* 1 clove garlic, minced
* 2 (16 ounce) cans cannellini beans, undrained
* 3 sprigs fresh parsley, chopped


1. Heat 2 tablespoons olive oil in a large skillet over medium heat. Toss in escarole, turning to coat with oil. Season with salt, pepper, and crushed red pepper flakes. Cook, stirring occasionally, about 10 minutes, or until tender.
2. In a separate skillet, heat remaining 1 tablespoon olive oil over medium heat. Stir in garlic. Pour in beans with juices, and simmer until creamy, about 10 minutes. Stir in escarole and parsley; simmer 10 minutes more.

Calaloo or Amaranth leaf

This is leaf that is used in Caribbean cooking as well as African. The woman I bought it from suggested to saute with a bit of onion, tomato and hot pepper (jalapeno or scotch bonnet). There are many involved recipes for stews that contain the ingredient too. But for the first try I would keep it simple. And how fun to call the family to the table to eat their calaloo! Try this:

Braised Calaloo

* 2 tbsp olive oil (30 ml)
* 3 shallots, sliced
* 2 pounds calaloo, chopped
* 1 cup chicken stock (250 ml)
* Juice of half a lemon
* Salt and freshly cracked black pepper

Braised Calaloo

1. Heat olive oil in a wok or large skillet. Add shallots and sauté until they begin to caramelize. Add calaloo and stir fry for a few minutes,until it begins to wilt. Pour in chicken stock, bring to a boil and cover. Let braise until tender, about 15-20 minutes. Adjust seasoning. Sprinkle with lemon juice and adjust seasoning.

Seared Red Chard

Here is a simple way to prepare your chard tonight. Seared greens are so yummy! And good for you too!

Recipe courtesy Rachael Ray

2 tablespoons extra-virgin olive oil
1 small red onion, thinly sliced
10 to 12 cups red chard (2 bunches trimmed and coarsely chopped)
Grated nutmeg, to your taste
Coarse salt and pepper
2 tablespoons red wine or cider vinegar

Make sure your greens are very dry before preparing recipe. Also, wash and chop them when you come in from market, then they are ready for you to cook up even quicker.

Heat the oil in a large nonstick skillet over medium-high heat. Add onions and toss 2 minutes, then add chard in bunches and keep it moving as it wilts up a bit - you are just searing it up. The greens should remain crisp and crunchy. Wilting them all and searing them up should take no more than 3 to 4 minutes. Season the greens with nutmeg and salt and pepper, to taste. Douse the pan with a little vinegar and remove from heat. Toss to cook off vinegar and serve the greens hot.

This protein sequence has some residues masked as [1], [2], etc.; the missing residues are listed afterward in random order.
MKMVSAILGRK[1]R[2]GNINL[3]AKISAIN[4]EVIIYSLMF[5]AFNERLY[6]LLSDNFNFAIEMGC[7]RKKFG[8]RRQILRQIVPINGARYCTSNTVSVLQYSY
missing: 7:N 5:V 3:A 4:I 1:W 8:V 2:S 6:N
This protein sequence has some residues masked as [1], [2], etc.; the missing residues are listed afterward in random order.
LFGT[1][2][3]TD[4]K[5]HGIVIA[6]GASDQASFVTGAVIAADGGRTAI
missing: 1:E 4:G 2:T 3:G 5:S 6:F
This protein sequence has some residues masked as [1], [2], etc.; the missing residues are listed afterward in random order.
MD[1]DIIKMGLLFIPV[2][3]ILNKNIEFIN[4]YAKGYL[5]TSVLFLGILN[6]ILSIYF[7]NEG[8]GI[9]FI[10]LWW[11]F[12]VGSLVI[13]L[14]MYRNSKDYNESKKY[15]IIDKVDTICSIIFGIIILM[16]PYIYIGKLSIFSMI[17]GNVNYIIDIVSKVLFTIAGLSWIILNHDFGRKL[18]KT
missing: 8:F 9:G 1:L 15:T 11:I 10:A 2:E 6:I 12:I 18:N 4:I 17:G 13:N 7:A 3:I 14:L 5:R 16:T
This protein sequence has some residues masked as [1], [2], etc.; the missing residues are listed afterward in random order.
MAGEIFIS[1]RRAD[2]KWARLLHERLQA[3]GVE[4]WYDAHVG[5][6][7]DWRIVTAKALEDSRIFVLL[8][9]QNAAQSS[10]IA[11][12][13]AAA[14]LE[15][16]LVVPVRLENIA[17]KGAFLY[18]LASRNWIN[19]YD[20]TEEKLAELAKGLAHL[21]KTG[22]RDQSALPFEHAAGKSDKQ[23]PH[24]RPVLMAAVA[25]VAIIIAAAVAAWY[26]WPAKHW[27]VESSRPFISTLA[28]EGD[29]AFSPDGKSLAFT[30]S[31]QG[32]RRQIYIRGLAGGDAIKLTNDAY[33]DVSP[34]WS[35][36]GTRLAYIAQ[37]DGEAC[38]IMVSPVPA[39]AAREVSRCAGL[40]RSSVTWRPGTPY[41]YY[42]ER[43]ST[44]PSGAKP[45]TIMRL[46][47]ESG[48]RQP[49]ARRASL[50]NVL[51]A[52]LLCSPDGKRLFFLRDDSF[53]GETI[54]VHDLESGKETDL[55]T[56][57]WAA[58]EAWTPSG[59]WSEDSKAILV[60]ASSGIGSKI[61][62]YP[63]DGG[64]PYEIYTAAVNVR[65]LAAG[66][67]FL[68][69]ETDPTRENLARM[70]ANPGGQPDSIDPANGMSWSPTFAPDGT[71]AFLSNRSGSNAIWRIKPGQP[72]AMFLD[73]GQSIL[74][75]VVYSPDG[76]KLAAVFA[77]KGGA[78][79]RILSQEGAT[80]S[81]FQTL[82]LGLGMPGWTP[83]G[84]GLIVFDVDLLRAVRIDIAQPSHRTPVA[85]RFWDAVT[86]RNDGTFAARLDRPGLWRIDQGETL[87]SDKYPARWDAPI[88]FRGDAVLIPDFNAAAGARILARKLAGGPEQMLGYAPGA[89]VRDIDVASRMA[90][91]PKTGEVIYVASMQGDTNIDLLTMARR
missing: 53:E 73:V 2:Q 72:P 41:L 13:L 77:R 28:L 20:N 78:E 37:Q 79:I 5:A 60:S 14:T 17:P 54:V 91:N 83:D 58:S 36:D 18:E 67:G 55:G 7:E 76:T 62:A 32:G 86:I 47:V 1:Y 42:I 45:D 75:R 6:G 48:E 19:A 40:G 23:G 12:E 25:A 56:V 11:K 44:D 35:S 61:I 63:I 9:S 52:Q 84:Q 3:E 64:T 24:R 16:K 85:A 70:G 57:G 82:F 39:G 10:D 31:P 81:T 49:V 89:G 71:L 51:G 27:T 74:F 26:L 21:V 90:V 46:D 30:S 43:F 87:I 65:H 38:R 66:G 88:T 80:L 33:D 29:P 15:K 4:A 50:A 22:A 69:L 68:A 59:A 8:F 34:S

Monday, July 23, 2007

Mango Sorbet

The texture of mangoes make this sorbet so creamy and sublime. This is wonderful with a little scoop of homemade vanilla ice cream (like a grown up creamsicle). I would imagine if you don’t have an ice cream maker you could just freeze it and it might have a different texture. After you master this sorbet you can start having fun with it! Try infusing your simple syrup with herbs (lavender, basil, mint…)

2 large ripe mangoes (or 3 smaller ones)
6 Tablespoons sugar
1/4 cup of light corn syrup (we use simple syrup)

Peel mango and remove flesh. Put the flesh with other ingredients into the blender until very smooth. Chill in the refrigerator for an hour and then transfer into your ice cream machine and follow the manufacturers directions. Cover and freeze for at least 4 hours and up to 3 days.

cucumber recipe from Scotty and Erin

here's our basic cucumber recipe that we love, love, love. it's wonderful along with hot freshly made dumplings with lots of butter and salt!

2 medium cucumbers
1/3 cup cider vinegar
1/3 cup water
2 tablespoons sugar
1/2 teaspoon salt
1/8 teaspoon pepper
chopped fresh dill
sour cream

peel and slice the cucumbers very very thinly and place in a glass bowl. mix vinegar, water, sugar, salt and pepper and pour over cucumbers. stir well. cover and refrigerate at least 4 hours - more is better! drain most of the liquid off the cucumbers. add dill and sour cream. stir it up and enjoy. you can also omit the sour cream if you prefer it not to be creamy.

scotty and erin

Sunday, July 22, 2007

Erin's Zuchinni Recipe

The following is from Erin and is easy and tasty! We had to cook ours longer than 30 minutes - depends on your oven.

Erin's Zuchinni Boats
cut a slit out of zucchini (like a long diamond shape - and pop out the zucchini - making a sort of "boat")

brush olive oil and garlic all over the zucchini - especially in the carved out part
stuff the "boat" with your favorite cheese and herbs - we usually use Parmesan or asiago and
long stems of rosemary

brush with olive oil again

brush a square of tin foil with olive oil / garlic and roll the zucchini up in it

place wrapped up zucchini on a baking sheet and bake at 350 for about 30 minutes or until very tender.

unwrap and enjoy!